In the past few years, some organizations have claimed that brand loyalty has eroded and is disappearing before our eyes. Others have claimed that it’s not gone for good. Though there’s more evidence to support the former, all businesses know that the market and your consumer’s preferences are always bound to change. That’s why it’s important to track certain market indicators, like brand loyalty, and use its current state to your benefit, whether it’s eroded or not.
What’s Happened With Brand Loyalty?
From a survey conducted by Mckinsey, since COVD-19 started, 73% of consumers have exhibited new shopping behaviors, switching their loyalty to different brands. Mckinsey predicted that number to remain consistent as 75% of shoppers said they plan to continue this behavior post-pandemic. Two of the main reasons it seems like brand loyalty has started to erode includes an uptick in price or delivery perks brands have promised during the consideration process, as well as a simple increase in exposure to other brands for consumers.
Oftentimes, consumer trends eventually become B2B buyer trends. That along with the fact the U.S. is still experiencing a bottleneck effect in the supply chain, businesses are now making the switch to other brands simply because their current brands aren’t available and competitor brands are swaying buyers with marketing and promotional offers. These new buying behaviors have shown Mckinsey’s prediction to be fairly accurate as, during this past year alone, 26% of consumers have said they stopped using or buying from a business.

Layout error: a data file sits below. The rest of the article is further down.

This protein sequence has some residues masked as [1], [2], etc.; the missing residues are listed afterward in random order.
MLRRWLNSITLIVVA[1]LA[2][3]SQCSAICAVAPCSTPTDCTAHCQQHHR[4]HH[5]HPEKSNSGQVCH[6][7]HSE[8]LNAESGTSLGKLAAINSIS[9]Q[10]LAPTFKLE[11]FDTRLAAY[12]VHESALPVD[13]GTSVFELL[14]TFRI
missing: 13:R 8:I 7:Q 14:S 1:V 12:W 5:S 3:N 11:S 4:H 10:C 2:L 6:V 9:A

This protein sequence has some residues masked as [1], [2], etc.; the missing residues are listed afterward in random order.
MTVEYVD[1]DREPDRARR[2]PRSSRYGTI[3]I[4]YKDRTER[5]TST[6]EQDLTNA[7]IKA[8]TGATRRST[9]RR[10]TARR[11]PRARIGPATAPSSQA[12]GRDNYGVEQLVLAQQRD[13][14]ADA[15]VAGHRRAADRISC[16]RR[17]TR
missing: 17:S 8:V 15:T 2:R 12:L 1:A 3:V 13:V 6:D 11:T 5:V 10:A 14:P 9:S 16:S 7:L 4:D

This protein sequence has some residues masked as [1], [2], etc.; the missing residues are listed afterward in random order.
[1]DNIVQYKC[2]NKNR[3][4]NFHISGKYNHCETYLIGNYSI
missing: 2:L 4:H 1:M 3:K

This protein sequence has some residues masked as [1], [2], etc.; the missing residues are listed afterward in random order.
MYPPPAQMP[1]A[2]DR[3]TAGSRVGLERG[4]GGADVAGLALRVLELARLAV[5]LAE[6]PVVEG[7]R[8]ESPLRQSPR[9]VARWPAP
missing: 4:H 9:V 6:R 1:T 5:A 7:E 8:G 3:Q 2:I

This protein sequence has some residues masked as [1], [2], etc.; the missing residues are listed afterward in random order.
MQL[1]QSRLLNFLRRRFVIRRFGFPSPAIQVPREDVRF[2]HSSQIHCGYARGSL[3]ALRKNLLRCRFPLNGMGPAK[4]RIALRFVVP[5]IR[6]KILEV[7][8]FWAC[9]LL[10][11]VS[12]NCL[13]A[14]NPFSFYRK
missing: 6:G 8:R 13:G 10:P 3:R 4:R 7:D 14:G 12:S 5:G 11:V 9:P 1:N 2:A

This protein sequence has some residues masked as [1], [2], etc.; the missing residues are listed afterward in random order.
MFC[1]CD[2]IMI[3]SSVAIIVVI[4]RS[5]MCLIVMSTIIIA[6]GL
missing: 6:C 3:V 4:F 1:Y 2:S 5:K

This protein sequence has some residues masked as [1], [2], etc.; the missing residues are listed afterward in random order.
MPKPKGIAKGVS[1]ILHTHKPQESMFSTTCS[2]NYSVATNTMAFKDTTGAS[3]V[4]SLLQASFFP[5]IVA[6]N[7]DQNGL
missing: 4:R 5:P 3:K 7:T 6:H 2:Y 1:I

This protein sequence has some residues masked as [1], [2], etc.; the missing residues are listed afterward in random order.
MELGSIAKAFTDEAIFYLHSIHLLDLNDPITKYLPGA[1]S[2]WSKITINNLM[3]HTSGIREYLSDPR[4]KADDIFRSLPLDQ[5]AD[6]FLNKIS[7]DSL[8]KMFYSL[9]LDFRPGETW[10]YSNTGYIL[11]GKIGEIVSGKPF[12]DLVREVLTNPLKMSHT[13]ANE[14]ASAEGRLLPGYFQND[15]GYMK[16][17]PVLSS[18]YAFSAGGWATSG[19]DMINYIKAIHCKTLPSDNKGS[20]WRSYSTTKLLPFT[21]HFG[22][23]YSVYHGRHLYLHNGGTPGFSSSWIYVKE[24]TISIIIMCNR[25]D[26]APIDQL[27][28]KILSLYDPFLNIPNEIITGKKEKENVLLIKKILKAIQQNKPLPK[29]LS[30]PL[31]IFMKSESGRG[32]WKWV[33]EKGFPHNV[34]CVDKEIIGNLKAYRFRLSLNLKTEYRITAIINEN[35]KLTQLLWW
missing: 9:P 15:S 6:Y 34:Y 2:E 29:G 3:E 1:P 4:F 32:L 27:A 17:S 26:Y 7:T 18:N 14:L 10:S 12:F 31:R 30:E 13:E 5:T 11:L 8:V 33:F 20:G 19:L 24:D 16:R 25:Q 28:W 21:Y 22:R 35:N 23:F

With brand loyalty in a state of disarray and uncertainty, it’s important for businesses, especially ones that might sell multiple brands, to figure out how to navigate the market to ensure their sales stay intact.
Why Is It Important To Track Brand Loyalty?
Tracking brand loyalty can help your business in a number of ways, but most notably, it can show you if consumers are loyal to certain brands or if they’re open to the idea of purchasing from new ones. Knowing which brands your prospects prefer can greatly impact your sales because you can better understand how to approach your buyers and navigate the sales conversation. Likewise, if you know that businesses or consumers in your area aren’t loyal to any specific brand, you can use that information to your advantage.
For example, let’s say you’re a dealership that sells agriculture and construction equipment. If you notice that a farm in your area has bought from different brands for the past three years, you know they might not be loyal to any brand in particular. Using that information, you can approach them confidently about the brands you offer and the benefits of them compared to the brands they currently own.
Navigating This Disloyal and Uncertain Market
There are a few ways you can use the trend of brand disloyalty to your benefit including: